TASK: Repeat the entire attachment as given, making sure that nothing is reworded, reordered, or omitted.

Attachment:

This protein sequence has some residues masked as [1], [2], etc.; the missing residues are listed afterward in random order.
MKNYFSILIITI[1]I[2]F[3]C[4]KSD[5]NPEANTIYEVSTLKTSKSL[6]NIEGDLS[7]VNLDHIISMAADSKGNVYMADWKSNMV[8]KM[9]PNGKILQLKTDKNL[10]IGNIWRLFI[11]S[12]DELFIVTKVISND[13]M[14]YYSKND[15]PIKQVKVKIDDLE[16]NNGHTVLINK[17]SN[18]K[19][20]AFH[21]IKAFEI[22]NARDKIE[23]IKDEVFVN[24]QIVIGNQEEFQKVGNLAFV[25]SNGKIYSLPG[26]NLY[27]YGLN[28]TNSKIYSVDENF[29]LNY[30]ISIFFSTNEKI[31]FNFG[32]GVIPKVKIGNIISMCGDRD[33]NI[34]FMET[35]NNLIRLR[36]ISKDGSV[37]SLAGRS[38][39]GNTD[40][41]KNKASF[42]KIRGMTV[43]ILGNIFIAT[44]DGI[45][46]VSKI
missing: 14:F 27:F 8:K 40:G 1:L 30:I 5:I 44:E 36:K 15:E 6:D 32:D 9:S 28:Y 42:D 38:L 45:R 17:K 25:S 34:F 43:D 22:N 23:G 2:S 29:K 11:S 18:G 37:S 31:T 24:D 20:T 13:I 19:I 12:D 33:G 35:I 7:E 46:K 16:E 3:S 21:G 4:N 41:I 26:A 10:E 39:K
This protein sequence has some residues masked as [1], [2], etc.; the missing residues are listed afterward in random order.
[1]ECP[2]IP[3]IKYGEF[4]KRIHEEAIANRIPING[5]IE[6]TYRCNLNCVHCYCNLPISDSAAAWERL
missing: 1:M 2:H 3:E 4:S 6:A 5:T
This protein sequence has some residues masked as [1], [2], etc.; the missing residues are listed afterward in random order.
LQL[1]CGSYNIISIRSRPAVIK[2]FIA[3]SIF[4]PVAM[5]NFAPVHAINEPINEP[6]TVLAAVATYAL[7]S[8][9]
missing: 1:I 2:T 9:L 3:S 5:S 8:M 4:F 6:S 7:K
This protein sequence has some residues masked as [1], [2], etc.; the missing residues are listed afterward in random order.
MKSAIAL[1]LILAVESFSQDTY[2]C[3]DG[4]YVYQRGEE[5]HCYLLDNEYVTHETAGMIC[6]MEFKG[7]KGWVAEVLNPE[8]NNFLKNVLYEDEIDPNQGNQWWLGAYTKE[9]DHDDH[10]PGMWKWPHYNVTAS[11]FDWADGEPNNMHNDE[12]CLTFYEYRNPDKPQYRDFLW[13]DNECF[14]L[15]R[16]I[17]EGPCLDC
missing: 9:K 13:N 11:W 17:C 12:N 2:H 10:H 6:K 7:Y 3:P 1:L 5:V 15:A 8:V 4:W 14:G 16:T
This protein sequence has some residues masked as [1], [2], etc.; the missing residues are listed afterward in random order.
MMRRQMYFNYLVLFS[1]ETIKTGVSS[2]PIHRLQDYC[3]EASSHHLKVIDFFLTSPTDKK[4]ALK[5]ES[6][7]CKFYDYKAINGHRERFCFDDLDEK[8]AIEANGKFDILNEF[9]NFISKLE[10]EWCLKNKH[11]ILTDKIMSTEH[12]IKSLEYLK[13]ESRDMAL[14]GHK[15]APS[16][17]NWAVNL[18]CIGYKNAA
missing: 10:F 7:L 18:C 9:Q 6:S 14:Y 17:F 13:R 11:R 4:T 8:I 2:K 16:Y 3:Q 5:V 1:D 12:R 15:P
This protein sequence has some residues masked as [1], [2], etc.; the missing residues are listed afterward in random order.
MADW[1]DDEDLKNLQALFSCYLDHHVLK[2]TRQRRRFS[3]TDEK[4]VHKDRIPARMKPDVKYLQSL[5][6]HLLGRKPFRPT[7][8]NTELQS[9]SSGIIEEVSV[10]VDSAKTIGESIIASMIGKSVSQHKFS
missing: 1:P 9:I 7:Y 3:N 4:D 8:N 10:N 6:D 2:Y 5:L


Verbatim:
This protein sequence has some residues masked as [1], [2], etc.; the missing residues are listed afterward in random order.
MKNYFSILIITI[1]I[2]F[3]C[4]KSD[5]NPEANTIYEVSTLKTSKSL[6]NIEGDLS[7]VNLDHIISMAADSKGNVYMADWKSNMV[8]KM[9]PNGKILQLKTDKNL[10]IGNIWRLFI[11]S[12]DELFIVTKVISND[13]M[14]YYSKND[15]PIKQVKVKIDDLE[16]NNGHTVLINK[17]SN[18]K[19][20]AFH[21]IKAFEI[22]NARDKIE[23]IKDEVFVN[24]QIVIGNQEEFQKVGNLAFV[25]SNGKIYSLPG[26]NLY[27]YGLN[28]TNSKIYSVDENF[29]LNY[30]ISIFFSTNEKI[31]FNFG[32]GVIPKVKIGNIISMCGDRD[33]NI[34]FMET[35]NNLIRLR[36]ISKDGSV[37]SLAGRS[38][39]GNTD[40][41]KNKASF[42]KIRGMTV[43]ILGNIFIAT[44]DGI[45][46]VSKI
missing: 14:F 27:F 8:K 40:G 1:L 30:I 5:I 44:E 36:K 15:E 6:D 32:D 9:S 28:Y 42:D 38:L 45:R 17:K 25:S 34:F 43:D 22:N 23:G 2:S 29:K 11:S 18:G 37:S 31:T 24:D 20:T 13:I 19:I 12:D 33:G 35:I 7:E 46:K 16:E 3:S 21:G 4:N 41:I 26:A 10:E 39:K
This protein sequence has some residues masked as [1], [2], etc.; the missing residues are listed afterward in random order.
[1]ECP[2]IP[3]IKYGEF[4]KRIHEEAIANRIPING[5]IE[6]TYRCNLNCVHCYCNLPISDSAAAWERL
missing: 1:M 2:H 3:E 4:S 6:A 5:T
This protein sequence has some residues masked as [1], [2], etc.; the missing residues are listed afterward in random order.
LQL[1]CGSYNIISIRSRPAVIK[2]FIA[3]SIF[4]PVAM[5]NFAPVHAINEPINEP[6]TVLAAVATYAL[7]S[8][9]
missing: 1:I 2:T 9:L 3:S 5:S 8:M 4:F 6:S 7:K
This protein sequence has some residues masked as [1], [2], etc.; the missing residues are listed afterward in random order.
MKSAIAL[1]LILAVESFSQDTY[2]C[3]DG[4]YVYQRGEE[5]HCYLLDNEYVTHETAGMIC[6]MEFKG[7]KGWVAEVLNPE[8]NNFLKNVLYEDEIDPNQGNQWWLGAYTKE[9]DHDDH[10]PGMWKWPHYNVTAS[11]FDWADGEPNNMHNDE[12]CLTFYEYRNPDKPQYRDFLW[13]DNECF[14]L[15]R[16]I[17]EGPCLDC
missing: 9:K 13:N 11:W 17:C 12:N 2:H 10:H 6:K 7:Y 3:P 1:L 5:V 15:A 8:V 4:W 14:G 16:T
This protein sequence has some residues masked as [1], [2], etc.; the missing residues are listed afterward in random order.
MMRRQMYFNYLVLFS[1]ETIKTGVSS[2]PIHRLQDYC[3]EASSHHLKVIDFFLTSPTDKK[4]ALK[5]ES[6][7]CKFYDYKAINGHRERFCFDDLDEK[8]AIEANGKFDILNEF[9]NFISKLE[10]EWCLKNKH[11]ILTDKIMSTEH[12]IKSLEYLK[13]ESRDMAL[14]GHK[15]APS[16][17]NWAVNL[18]CIGYKNAA
missing: 10:F 7:L 18:C 9:Q 6:S 14:Y 17:F 13:R 11:R 4:T 8:I 2:K 16:Y 3:Q 5:V 1:D 12:R 15:P
This protein sequence has some residues masked as [1], [2], etc.; the missing residues are listed afterward in random order.
MADW[1]DDEDLKNLQALFSCYLDHHVLK[2]TRQRRRFS[3]TDEK[4]VHKDRIPARMKPDVKYLQSL[5][6]HLLGRKPFRPT[7][8]NTELQS[9]SSGIIEEVSV[10]VDSAKTIGESIIASMIGKSVSQHKFS
missing: 1:P 9:I 7:Y 3:N 4:D 8:N 10:N 6:D 2:Y 5:L